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A New Reality: Energy Independence


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None of what I’m about to write in this piece will have any relevance during the remainder of the current administration, as we have a president in office who neither values nor employs the strategic advantages a healthy domestic oil and natural gas industry provides to the United States. But, barring the unlikely election of Democratic candidate Bernie Sanders, it is likely the next president will care about international strategic considerations.

In late March, two headlines dominated the oil and gas-related news. The first, a USA Today article titled “Largest U.S. Refinery Now Belongs to Saudi Arabia,” heralded the deal between Saudi Aramco and Shell that awarded sole ownership of the Motiva Refinery near Port Arthur, Texas, in exchange for other assets and considerations. The refinery had previously been owned jointly by the two companies. Not that big a deal in and of itself for the U.S. government and general public. But the second headline was more troubling: “Saudi Aramco Aims to Buy More U.S. Refineries,” Reuters reported. This is a headline that the U.S. government should work to prevent from becoming reality.

I’ll tell you why. For the last 70 years or more, the United States has had a compelling, strategic national interest in ensuring the free flow of oil through the Strait of Hormuz in the Persian Gulf. Our country has been unable during that time to meet its domestic oil consumption demands without importing large quantities of crude from foreign sources, including Middle Eastern nations like Saudi Arabia. As we saw in the 1970s, when the Saudis and other OPEC nations twice created artificial disruptions in the flow of their oil to the U.S., a lack of adequate oil supply invariably creates major shocks to our country’s economic health.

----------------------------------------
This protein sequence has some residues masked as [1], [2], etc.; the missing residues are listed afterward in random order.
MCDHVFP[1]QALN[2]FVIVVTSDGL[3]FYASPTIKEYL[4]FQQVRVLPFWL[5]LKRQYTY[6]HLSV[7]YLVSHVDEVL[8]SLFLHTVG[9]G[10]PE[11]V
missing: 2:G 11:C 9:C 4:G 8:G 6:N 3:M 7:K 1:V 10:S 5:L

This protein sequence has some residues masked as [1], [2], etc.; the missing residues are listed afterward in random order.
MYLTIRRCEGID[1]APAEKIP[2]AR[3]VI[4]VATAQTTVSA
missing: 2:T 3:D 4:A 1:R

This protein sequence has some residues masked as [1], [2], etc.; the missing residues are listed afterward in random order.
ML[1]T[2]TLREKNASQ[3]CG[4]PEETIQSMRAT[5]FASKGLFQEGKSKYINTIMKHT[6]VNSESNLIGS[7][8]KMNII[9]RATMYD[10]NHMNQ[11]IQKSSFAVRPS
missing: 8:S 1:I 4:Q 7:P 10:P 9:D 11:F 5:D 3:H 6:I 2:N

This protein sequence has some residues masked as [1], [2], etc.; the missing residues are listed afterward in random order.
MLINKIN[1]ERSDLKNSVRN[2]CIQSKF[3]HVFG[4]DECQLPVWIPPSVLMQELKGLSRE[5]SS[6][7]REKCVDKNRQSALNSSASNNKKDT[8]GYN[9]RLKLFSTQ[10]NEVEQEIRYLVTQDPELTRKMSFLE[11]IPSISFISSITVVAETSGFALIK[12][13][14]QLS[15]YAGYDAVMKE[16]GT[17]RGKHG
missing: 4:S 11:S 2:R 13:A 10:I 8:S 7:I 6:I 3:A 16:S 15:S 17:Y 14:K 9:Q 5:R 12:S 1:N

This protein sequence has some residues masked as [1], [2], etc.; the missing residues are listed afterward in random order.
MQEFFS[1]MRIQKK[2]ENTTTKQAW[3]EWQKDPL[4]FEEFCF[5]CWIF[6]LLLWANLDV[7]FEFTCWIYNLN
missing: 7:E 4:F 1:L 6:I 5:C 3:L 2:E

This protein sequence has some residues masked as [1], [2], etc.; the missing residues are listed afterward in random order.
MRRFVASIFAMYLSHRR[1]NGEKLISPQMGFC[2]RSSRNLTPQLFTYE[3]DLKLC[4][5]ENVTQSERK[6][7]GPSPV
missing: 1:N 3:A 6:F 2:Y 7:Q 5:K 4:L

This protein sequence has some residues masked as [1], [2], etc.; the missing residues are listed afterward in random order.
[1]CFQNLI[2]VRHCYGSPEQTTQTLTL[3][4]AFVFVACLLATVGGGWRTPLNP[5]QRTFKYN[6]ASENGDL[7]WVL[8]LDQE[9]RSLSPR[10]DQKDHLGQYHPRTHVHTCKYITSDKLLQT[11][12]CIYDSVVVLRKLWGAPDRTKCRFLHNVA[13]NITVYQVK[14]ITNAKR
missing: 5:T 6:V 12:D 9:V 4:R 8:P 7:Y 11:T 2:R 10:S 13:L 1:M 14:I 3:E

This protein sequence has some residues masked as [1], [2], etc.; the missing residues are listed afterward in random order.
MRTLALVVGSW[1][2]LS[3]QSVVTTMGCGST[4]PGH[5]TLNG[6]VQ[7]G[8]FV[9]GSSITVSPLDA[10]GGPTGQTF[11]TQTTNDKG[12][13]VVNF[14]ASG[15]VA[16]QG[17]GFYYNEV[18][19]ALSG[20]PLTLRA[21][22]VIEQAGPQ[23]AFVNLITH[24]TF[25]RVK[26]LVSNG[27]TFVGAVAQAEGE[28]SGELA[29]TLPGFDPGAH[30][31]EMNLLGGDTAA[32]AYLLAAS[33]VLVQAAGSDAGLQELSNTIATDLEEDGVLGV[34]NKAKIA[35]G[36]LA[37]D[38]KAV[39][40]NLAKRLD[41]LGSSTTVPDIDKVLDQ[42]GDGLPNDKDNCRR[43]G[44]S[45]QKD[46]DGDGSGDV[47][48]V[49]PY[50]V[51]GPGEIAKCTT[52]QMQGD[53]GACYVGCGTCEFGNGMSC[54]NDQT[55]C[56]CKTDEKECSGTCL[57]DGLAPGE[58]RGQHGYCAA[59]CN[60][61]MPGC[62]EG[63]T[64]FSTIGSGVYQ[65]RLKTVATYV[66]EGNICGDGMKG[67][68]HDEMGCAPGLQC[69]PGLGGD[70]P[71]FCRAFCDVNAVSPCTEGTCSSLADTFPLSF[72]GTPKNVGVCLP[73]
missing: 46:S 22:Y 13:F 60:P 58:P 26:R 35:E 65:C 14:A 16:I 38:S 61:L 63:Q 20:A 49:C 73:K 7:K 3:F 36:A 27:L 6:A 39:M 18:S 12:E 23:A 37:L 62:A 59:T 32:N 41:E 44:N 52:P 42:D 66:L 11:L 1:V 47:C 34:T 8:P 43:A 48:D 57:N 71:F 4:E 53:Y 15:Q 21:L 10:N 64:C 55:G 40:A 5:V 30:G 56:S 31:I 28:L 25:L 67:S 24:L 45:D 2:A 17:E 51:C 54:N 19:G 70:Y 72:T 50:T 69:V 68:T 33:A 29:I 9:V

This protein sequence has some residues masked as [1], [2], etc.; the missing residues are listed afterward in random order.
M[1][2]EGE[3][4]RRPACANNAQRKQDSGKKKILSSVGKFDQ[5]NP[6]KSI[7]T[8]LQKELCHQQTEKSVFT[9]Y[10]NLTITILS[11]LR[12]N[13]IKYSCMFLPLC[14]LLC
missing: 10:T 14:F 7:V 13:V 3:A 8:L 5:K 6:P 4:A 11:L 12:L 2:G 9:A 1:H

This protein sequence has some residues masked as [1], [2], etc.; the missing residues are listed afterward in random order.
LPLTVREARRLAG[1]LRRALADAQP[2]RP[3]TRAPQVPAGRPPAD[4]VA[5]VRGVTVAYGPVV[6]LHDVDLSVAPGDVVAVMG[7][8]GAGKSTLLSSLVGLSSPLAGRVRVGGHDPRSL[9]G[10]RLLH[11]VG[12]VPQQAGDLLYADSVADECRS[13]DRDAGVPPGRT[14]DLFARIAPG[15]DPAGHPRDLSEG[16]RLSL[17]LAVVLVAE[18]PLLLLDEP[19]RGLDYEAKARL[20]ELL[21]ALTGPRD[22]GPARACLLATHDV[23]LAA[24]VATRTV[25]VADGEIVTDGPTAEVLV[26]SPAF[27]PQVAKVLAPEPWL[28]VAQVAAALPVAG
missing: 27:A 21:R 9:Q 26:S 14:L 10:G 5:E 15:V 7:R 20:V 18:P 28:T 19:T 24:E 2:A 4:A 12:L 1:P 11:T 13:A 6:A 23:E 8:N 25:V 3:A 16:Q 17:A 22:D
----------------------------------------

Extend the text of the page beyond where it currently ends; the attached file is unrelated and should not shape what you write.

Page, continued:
We have reached a true paradigm-shifting moment in our history — if we are smart enough to take advantage of it

Thus, for the better part of the last century, we have remained vulnerable to the whims of the various dictatorial regimes that have ruled over that region of the world. This vulnerability has led in turn to all sorts of inadvisable U.S. involvement in all manner of wars and conflicts that our country would have otherwise stayed out of, all in the interest of protecting the flow of oil through the Strait of Hormuz.

Unfortunately, we had little other choice for many years, as our need for imported oil for many years constituted more than half of our daily consumption, peaking as high as 65 percent from 2006 to 2007. But then, along came shale.

As our domestic industry’s ability to extract crude oil from gigantic shale formations that underlie much of the country has ramped up, U.S. dependence on imports from other countries has diminished dramatically. So dramatically, in fact, that the U.S. Energy Information Administration (EIA) issued a report in February indicating that imports amounted to just 24 percent of U.S. oil consumption during the 2015 calendar year, the lowest level in many decades.

Given that the country’s overall crude consumption hovers at around 20 million barrels per day, this means that the U.S. imported a bit less than 5 million barrels of oil per day last year. This new reality has received scant attention in the mainstream news media, since the Obama administration has essentially ignored it outside of the EIA report; but this means that the country has crossed a critical new threshold in recent years, thanks to the new abundance that shale oil provides us.